Avengers: Age of Ultron is going to be released this Friday, and the world will once again be entertained by those plucky folks with extraordinary powers as they fight to take down a sophisticated A.I. (Artificial Intelligence). This is all well and good, but for the moment I would like to direct your attention away from the all-but-confirmed smash hit of the season and focus it, for a time, on another film that deals with the concept of man creating an artificial life form:
Ex Machina marks the directorial debut of Alex Garland, a man who’s previous work as a screenwriter gave us such films as 28 Days Later, Sunshine, and the most excellent sci-fi action flick Dredd. With this film, Garland gives us another look at what the future may hold for mankind and its (literal) machinations as he explores what happens when humans assume the role of gods. The movie features Domnhall Gleeson as Caleb, a computer programmer for a large internet company called Blue Book, who, as a result of winning a workplace lottery, has been given the opportunity to spend the week at the wilderness retreat of his CEO Nathan. Nathan, played by Oscar Isaac, is a seemingly fun-loving salt of the earth kind of guy who really enjoys his liquor and the concept of being bros. His odd personality aside, Nathan goes on to even further surprise Caleb with the revelation that he has succeeded in creating artificial intelligence. Caleb is then introduced to Ava (played wonderfully by Alicia Vikander), a beautiful fembot who quickly draws him into a world of mystery, beauty, and horror. His ongoing interactions with Ava will force Caleb to examine his perceptions of life and reality and whether or not they have been altered for better or worse. And if you’re not sold on that, then you should see it just for the awesome disco dance sequence (slightly NSFW):
Oddities and surrealism fascinate me, and as such, films like Ex Machina constantly draw my attention because they present reality with surface-level trimmings that give it the illusion of being familiar and somewhat accessible, and yet there is a purposeful disconnect that is usually brought on by a stylized tone that exists like a constant humming in the background that is not always entirely unpleasant. And no, I’m not just referencing the weird disco number that you just watched. The film has the look and feel of a Kubrick-ian effort with a dash of Terrance Malick added for good measure. It’s sterile beauty creates a kind of translucent shell that noticeably covers our film environment without obscuring it. To put it simply, there is beauty in the air, but there is something questionable about it. But questionable is not necessarily bad. Ultimately, the way the film is presented is, in fact, a large representation of its overall ideas and themes. I can’t tell you what a pleasure it is to come into contact with a fully-realized idea since the half-baked ones tend to rule the land as of late.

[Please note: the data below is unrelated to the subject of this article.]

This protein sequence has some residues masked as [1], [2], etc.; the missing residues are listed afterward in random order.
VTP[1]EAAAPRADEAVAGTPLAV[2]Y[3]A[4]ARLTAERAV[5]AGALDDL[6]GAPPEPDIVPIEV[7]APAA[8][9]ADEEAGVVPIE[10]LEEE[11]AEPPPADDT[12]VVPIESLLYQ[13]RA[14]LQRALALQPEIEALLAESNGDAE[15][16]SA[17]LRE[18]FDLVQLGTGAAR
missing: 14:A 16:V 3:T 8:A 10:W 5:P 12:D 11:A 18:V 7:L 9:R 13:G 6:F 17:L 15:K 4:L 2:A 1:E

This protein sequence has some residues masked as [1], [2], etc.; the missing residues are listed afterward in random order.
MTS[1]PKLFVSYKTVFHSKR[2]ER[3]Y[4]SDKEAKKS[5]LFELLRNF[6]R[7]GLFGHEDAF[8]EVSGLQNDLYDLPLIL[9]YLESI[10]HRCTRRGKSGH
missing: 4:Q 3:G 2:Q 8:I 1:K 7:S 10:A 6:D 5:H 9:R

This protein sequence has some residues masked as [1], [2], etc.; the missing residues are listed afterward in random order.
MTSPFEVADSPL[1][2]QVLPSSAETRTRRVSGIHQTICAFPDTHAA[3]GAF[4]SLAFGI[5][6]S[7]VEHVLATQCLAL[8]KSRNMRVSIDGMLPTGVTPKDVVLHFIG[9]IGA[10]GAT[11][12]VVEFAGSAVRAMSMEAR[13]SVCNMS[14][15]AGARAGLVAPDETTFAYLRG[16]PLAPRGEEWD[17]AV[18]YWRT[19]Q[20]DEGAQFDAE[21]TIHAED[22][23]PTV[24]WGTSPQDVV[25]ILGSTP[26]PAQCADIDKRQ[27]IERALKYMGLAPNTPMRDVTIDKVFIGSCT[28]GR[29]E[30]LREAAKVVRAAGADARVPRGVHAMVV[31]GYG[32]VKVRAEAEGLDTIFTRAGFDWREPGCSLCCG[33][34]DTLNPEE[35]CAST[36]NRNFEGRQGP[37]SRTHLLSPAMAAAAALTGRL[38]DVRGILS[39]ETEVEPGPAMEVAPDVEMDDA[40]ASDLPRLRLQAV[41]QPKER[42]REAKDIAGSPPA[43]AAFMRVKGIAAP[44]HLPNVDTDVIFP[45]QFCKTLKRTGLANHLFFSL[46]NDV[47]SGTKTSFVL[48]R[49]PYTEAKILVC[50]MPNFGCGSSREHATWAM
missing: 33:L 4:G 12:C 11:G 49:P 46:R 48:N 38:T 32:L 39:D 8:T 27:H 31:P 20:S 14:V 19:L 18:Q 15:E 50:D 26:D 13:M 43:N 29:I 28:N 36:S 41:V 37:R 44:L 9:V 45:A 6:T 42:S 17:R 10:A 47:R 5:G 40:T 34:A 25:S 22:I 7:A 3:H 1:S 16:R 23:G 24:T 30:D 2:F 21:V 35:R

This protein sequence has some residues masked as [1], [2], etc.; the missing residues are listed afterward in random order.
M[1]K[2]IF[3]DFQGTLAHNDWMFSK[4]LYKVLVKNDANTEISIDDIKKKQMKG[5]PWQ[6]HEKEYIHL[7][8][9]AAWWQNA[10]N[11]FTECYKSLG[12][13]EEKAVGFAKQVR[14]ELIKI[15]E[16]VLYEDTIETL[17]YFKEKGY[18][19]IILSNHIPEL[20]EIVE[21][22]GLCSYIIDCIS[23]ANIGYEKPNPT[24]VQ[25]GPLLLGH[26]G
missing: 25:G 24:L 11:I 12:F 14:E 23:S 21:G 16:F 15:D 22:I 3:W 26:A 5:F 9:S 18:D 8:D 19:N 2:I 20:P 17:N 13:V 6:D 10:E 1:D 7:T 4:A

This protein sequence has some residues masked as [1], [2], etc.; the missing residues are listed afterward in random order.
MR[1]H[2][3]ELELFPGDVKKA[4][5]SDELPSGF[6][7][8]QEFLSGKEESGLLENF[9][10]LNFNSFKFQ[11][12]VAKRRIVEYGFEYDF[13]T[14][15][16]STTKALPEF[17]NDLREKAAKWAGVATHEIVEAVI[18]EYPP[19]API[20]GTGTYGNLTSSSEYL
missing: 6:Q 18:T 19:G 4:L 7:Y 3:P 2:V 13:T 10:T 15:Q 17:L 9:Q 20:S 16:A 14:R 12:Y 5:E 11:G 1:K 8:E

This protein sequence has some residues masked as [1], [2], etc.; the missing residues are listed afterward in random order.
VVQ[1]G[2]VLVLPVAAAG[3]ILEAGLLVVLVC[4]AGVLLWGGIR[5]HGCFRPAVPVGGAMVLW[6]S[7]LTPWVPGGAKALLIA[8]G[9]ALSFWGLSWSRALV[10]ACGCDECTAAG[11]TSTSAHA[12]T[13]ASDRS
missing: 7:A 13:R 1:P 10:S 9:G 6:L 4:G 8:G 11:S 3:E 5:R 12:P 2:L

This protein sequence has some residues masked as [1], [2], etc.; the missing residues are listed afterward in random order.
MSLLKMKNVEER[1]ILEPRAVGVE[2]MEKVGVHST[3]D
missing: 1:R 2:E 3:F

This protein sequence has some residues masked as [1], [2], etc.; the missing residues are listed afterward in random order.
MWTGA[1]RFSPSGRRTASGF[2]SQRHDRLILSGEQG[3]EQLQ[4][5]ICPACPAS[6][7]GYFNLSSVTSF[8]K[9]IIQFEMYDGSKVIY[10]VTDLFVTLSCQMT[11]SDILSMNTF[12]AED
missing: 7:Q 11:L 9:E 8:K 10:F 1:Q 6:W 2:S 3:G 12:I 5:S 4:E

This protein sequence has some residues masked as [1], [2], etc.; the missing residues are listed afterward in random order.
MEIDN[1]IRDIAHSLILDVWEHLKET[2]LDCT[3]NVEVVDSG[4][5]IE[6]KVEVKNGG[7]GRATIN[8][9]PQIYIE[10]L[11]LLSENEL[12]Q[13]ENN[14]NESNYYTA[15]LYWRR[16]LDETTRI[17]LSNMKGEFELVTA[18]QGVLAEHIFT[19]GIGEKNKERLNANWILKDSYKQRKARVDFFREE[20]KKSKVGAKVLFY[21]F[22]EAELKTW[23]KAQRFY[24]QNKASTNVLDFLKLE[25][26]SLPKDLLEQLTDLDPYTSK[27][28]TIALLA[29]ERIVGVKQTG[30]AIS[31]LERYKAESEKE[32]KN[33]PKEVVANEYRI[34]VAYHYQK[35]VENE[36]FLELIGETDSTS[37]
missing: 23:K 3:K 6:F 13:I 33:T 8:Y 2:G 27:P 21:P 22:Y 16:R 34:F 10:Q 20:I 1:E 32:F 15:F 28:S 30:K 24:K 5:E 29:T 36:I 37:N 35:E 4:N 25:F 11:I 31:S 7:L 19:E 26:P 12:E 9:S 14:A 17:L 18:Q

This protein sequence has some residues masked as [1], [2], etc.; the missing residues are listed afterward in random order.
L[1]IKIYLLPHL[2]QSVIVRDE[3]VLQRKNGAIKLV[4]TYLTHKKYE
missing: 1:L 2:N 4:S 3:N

The film wastes no time and comes to the point pretty early on, so do not be surprised to find you know very little about anyone in the film. Caleb is a seemingly decent enough person and serves nicely as our tour guide through this elegant thriller. Domnhall Gleeson’s performance here is quite good, and we, as an audience, have no trouble seeing the story through his eyes and allowing for his doubts, fears, desires, and his curiosity to wash over us. Oscar Isaac turns in another A+ performance as Nathan, a charming and gregarious fellow who is himself a sort of walking and talking contradiction. Nathan has created life from seemingly thin air. You would think that such an achievement would bring happiness to a person, and Nathan does walk around with a pretty hilarious carefree attitude about the whole thing. But then why is he drinking himself into oblivion night after night? Perhaps Nathan is secretly disturbed by his creation because he sees it as an eventual end to our way of life as we know it. Or maybe his sadness lies in the revelation of his own ugliness through his interactions with Ava...
If a robot feels, then do they feel the way a person does? If a robot is programed to feel happy when they see a sunset, does that mean their feeling is any more or less valid than a person who comes by it naturally? After all, as Nathan mentions, everything that we think and feel is the result of years of conditioning ranging from direct teachings to subconscious reactions to our environment that we are probably not even aware of. When you break it down like that, there seems to be little romance or mystery left in this thing we call Life, but that is not the case, and the movie itself is, again, an excellent representation of that. It is a film filled with questions and very few, if any, answers. Such a cerebral journey may sound boring in comparison to some of the big-budget movies of the Summer that are on the horizon, but I can assure you that a movie like Ex Machina is no waste of time. This is an emotionally searing kind of film that has the added bonus of making you question your fervent emotions as you are experiencing them. Escapist fantasy is certainly a wonderful thing whose place in this world needs no defending. But it’s nice to dial it down every once in a while to make room for subtle works of beauty that exercise the mind as well as the adrenal glands. Ex Machina is one of the best films I’ve seen so far this year, so heed my advice and see the jewel on the silver screen while you have the chance.